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Uncertainties over latest tax amnesty plans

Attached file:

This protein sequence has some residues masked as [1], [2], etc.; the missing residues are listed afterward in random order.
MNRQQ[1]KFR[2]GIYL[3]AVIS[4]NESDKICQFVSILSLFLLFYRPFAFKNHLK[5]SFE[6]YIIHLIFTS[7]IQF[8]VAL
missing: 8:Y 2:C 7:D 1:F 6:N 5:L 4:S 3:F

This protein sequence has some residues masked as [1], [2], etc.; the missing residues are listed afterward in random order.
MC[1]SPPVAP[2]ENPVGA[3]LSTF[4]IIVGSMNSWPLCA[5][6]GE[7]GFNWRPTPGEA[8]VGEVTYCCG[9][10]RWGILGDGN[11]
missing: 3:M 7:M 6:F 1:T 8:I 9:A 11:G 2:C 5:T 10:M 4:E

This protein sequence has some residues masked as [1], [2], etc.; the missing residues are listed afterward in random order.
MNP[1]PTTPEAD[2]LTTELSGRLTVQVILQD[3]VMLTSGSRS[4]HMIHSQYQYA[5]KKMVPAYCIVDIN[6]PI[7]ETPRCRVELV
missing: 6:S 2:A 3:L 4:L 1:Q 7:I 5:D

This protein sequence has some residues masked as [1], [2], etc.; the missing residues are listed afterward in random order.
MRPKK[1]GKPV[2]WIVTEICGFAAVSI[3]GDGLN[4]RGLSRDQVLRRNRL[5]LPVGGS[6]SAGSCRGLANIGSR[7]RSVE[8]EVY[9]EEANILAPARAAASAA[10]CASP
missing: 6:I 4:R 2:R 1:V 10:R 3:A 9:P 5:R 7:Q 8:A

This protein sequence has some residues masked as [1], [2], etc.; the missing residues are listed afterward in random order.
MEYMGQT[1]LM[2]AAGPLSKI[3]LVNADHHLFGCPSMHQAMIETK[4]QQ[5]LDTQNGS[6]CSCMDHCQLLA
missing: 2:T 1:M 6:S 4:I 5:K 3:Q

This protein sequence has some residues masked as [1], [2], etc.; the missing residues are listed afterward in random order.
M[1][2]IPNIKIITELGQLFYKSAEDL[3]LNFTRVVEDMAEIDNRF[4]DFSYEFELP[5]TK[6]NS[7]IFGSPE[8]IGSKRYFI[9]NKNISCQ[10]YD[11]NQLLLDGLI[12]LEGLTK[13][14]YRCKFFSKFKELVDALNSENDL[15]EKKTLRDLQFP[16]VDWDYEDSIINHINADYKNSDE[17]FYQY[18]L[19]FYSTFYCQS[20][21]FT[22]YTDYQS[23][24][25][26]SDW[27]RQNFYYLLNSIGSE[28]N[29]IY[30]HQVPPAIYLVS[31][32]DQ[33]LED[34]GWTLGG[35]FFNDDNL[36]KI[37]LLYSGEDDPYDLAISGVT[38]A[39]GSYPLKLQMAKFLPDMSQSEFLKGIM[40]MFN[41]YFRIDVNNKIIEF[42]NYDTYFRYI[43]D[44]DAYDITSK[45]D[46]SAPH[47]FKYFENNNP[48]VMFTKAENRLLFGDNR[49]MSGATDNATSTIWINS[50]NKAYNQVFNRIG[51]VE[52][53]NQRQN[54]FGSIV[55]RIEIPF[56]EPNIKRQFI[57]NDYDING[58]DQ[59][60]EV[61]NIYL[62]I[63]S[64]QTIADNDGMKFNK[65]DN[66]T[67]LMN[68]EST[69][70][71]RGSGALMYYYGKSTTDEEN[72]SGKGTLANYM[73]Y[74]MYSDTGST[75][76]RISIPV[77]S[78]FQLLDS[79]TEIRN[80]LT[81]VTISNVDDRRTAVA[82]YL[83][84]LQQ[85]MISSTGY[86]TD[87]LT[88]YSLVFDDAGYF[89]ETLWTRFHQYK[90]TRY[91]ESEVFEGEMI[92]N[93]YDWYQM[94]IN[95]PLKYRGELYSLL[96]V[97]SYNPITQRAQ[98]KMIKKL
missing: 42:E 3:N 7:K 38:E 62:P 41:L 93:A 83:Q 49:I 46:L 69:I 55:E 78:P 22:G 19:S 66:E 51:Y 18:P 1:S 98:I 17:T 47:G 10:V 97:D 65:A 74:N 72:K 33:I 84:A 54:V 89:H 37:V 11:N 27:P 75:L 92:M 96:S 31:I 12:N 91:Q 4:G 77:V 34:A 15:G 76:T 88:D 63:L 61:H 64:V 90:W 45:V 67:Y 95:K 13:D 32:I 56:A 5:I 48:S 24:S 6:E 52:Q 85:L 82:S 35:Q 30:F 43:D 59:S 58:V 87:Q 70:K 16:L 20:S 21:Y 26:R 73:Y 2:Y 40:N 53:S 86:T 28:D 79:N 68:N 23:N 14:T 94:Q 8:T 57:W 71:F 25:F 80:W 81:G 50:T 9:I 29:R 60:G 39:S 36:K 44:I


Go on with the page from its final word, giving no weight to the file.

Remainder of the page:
The new tax amnesty plan featured in the federal government’s 2013 budget will allow corporate fraudsters to regularise their black money, but legal uncertainties in the draft proposal could result in many reconsidering their decision to come clean. One of the novelties of this plan is that, for the first time, it also covers serious fraud. The draft contains two modules. Taxpayers believed to have been involved in non-corporate fraud – for example, by placing their savings in a Luxembourg bank account – will pay the tax that was due, plus 15%. Those guilty of serious fraud will see their capital taxed at a rate of 35%, with income tax to be paid on all revenue, plus 20%. They will also have to specify how they evaded tax. Cases will be forwarded to the anti-laundering unit which, in turn, can refer to prosecutors if serious fraud is deemed to have been organised and to the detriment of a third party. The fact that fiscal amnesty does not necessarily mean criminal amnesty may force many fraudsters to reconsider their decision to repent. The amnesty, through which the authorities hope to make €500 million, will start in June and last for six months.